Spring in Our Steps

Enhancing community connections in Cincinnati, by reclaiming alleys, sidewalks, and steps for the pedestrian.

Autumnal Dilly D’alley #3: Coral Alley (OTR)



Plan of the City of Cincinnati (1843)

Coral Alley

This public alley in Over-the-Rhine is one of the few that was established as a dead end alley. Although the Plan of Cincinnati from 1843 called for the alley (then named German Alley) to connect north to East 14th Street, it (along with Brackett Alley to the west, once nearly identical in length & alignment on the block) stops short of 1331 Main Street and meets the rear of 1322 Clay Street. Most of the abutting structures extend from their frontages to the alley, making for a very dense back corridor.

According to Sanborn Fire Insurance Map sources, Coral Alley had as many as five residential buildings and one tenement along it in 1887. Most of the Clay Street structures, north of Drum appear to have been replaced or heavily modified since start of the 1900s, consisting of a furniture warehouse and electric repair facilities, contemporary homes to Clay Street Press and the former Bikehaus co-op space. French-Bauer Bakery once occupied each of these buildings along Clay that abut Coral.

Each of the former doorways that once served Coral Alley have been bricked over and sealed for decades. Two trees have even grown to a considerable height at the northern terminus.

Length: approx. 275 feet
Alley right-of-way: 10 feet
Cross streets: Drum Alley
Substrate/pavement type: Brick (vandalized with yellow paint)
Notable challenges: Lighting is nonexistent along the dead end section, north of Drum Alley; difficult to gain cooperation with owner of 124 E 13th about burnt out lights mounted to the building on the alley side; popular location for public urination/defecation at rear of 1305 Main Street

Recent activity: Spring in Our Steps crafted presentations for both  Cincy Sundaes and the Cincinnati Preservation Collective Pitch Party, back in 2014, which focused on Coral & Drum Alleys as a space ripe for transformation in to a community event space. Although SiOS did not win the crowdfunded prize, it moved forward with scheduled cleanup events, including a partnership cleanup in November ’14 with Wyoming Youth Services as part of their annual Shantytown service-oriented field trip. These activities culminated with Walk This Way, an Black Friday exhibition of local artists from the Art Academy of Cincinnati.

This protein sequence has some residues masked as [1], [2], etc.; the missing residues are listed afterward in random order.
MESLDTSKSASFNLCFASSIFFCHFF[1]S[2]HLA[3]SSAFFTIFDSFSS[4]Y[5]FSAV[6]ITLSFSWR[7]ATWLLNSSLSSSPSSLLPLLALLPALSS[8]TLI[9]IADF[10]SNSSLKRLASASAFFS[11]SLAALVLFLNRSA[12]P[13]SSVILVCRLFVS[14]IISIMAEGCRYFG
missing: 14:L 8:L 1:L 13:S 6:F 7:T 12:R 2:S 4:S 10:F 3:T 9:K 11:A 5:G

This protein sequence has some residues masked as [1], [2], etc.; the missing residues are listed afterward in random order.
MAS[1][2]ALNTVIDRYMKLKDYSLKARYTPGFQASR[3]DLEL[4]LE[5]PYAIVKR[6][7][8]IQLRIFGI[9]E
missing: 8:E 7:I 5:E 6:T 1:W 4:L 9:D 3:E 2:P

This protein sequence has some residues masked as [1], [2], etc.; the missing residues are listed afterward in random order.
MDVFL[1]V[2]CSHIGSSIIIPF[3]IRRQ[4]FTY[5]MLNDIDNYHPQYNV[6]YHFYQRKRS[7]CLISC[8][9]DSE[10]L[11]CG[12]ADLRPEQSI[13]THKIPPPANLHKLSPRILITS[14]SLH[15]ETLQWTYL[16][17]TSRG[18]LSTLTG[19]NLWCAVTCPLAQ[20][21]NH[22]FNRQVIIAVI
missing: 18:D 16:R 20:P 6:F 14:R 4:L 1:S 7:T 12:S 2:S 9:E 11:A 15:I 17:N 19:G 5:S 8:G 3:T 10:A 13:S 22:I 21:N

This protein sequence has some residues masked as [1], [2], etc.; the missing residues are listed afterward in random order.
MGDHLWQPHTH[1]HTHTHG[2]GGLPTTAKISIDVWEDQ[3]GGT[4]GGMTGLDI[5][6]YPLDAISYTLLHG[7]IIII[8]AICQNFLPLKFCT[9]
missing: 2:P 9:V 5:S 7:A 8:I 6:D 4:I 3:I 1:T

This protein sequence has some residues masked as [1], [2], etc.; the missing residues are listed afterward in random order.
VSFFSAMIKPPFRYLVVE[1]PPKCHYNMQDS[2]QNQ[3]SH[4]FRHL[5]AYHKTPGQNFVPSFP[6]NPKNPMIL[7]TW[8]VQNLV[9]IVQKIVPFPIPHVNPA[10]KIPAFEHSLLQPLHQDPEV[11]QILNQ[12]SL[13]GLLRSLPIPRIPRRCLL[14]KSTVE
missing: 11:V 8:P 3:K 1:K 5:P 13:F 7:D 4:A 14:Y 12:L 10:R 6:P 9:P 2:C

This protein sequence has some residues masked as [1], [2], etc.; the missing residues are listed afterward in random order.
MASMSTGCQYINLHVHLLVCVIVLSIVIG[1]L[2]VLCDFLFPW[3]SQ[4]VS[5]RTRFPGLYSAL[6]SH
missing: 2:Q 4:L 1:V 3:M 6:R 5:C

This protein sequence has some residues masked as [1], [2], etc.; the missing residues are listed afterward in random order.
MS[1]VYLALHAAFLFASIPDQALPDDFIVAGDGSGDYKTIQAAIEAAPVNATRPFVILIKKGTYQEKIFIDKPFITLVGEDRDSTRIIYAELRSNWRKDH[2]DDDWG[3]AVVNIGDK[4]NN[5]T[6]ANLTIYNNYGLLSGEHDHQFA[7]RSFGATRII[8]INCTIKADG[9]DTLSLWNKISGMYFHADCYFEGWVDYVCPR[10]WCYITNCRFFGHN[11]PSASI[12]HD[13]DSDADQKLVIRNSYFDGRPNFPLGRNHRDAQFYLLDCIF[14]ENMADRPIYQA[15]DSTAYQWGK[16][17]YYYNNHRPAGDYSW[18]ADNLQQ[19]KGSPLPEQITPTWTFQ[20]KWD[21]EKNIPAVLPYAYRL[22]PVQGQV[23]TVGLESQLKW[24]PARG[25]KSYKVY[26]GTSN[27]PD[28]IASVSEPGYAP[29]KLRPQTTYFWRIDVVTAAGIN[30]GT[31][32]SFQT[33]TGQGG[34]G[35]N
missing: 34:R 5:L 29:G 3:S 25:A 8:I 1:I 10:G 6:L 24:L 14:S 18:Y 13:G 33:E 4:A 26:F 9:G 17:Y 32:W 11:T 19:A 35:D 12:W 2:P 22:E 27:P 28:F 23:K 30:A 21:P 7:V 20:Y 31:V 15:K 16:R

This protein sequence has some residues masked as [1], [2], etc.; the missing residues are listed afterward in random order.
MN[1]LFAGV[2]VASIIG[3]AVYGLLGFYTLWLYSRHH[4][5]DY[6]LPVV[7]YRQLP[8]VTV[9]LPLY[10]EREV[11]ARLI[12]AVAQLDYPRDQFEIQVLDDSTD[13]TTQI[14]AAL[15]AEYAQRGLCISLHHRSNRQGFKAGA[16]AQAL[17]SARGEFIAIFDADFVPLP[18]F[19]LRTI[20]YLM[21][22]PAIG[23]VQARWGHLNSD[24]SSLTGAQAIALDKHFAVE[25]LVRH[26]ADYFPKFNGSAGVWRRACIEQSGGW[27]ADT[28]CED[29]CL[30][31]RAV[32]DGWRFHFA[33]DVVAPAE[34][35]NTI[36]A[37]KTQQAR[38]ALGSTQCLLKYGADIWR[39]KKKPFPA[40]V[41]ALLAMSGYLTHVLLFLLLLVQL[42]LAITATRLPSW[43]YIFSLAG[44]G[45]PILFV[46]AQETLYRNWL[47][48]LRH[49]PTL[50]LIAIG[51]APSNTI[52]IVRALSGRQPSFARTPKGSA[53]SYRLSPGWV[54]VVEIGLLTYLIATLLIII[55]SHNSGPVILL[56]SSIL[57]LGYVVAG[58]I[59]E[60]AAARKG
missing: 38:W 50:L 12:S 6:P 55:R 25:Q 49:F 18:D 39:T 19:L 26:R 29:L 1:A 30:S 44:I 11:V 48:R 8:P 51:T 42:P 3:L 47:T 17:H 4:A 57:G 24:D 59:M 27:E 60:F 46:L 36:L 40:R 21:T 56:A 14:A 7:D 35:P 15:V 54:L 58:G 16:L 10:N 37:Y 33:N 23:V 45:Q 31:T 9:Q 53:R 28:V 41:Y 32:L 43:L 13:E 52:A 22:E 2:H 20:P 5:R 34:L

Partnership cleanup for Wyoming Youth Services’ Shantytown (2014)


Walk This Way, art exhibition partnership with Art Academy of Cincinnati students (2014)


Kleingassefest (2016)

Neon or emulated LED lighting could make for an energy-efficient lighting technique that placed Coral Alley on more maps than we have already. [Photo: Joseph Haubert]

In 2015, we continued our efforts to keep up with the space, as it remained a location where squatters would consume and dispose of glass liquor bottles in the alley space. We found that our stewardship was contagious. During lapses in our own cleanup activities, we discovered that the dead end section received cleanup treatment from other stewards. During our own casual outings, we met individuals who shared that they regularly stroll through the space to pick up trash themselves. SiOS hosted a planning charrette in summer ’15 for the Coral & Drum space, soliciting input about how it should be elevated.

To kick off Spring 2016, we organized a cleanup to address the accumulation of debris and early season growth, particularly in the dead end section. The cleanup concluded with a special mini-set from local musician and longtime SiOS supporter Margaret Darling. Excited to build upon the momentum, we met with recent People’s Liberty grantees POPP=D ART mobile gallery about a future event that would embrace the constraints of the small alley space, particularly themed upon the tiny and compact. Although SiOS hit some snags in 2016, its trajectory fortunately aligned perfectly in the penultimate week of summer with the evolution of Maya Drozdz’ Ledge Gallery for Kleingassefest: a tiny celebration of all the tiny things. SiOS named and prepared the pop-up space, as well as teamed with Drozdz on the selection of participating artists. Drozdz worked per curation magic to bring life to the building walls, including an embrace of the otherwise vandalized brick alley surface with a yellow promotional motif.

Opportunities for improvement: Coral Alley remains dark, with the exception of a Duke Energy-owned streetlight pole and lamp at Coral & Drum Alleys. The chain link fence at the entry to the dead end could be removed/replaced but only through cooperation of an adjacent property owner via request for a city Revokable Street Privilege.

We continue to envision Coral Alley as a central event space to the eastern side of Over-the-Rhine, hyperlocal to the Main Street Business District
. This requires lighting enhancements, street signage identification, and investment in ornamental features that create a spectacle for passersby. SiOS is exploring purchases through its grant support to accentuate the space with future programming and improvements that create a transformed space even when there is not an event. Long-term opportunities include coordination with abutting property owners to encourage reopening window wells and doorways to the alley, in order to allow indoor light to infiltrate the space.

About C. Huelsman

"Stuck in the middle of this, don't know if I'm gonna make it" summarizes my internal composition at most points along my personal timeline. Sometimes, more than a little skin must be shed, in order to ensure resilience toward life's perils and mediocrity. This is where things get good.

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This entry was posted on October 8, 2016 by in Alleys.
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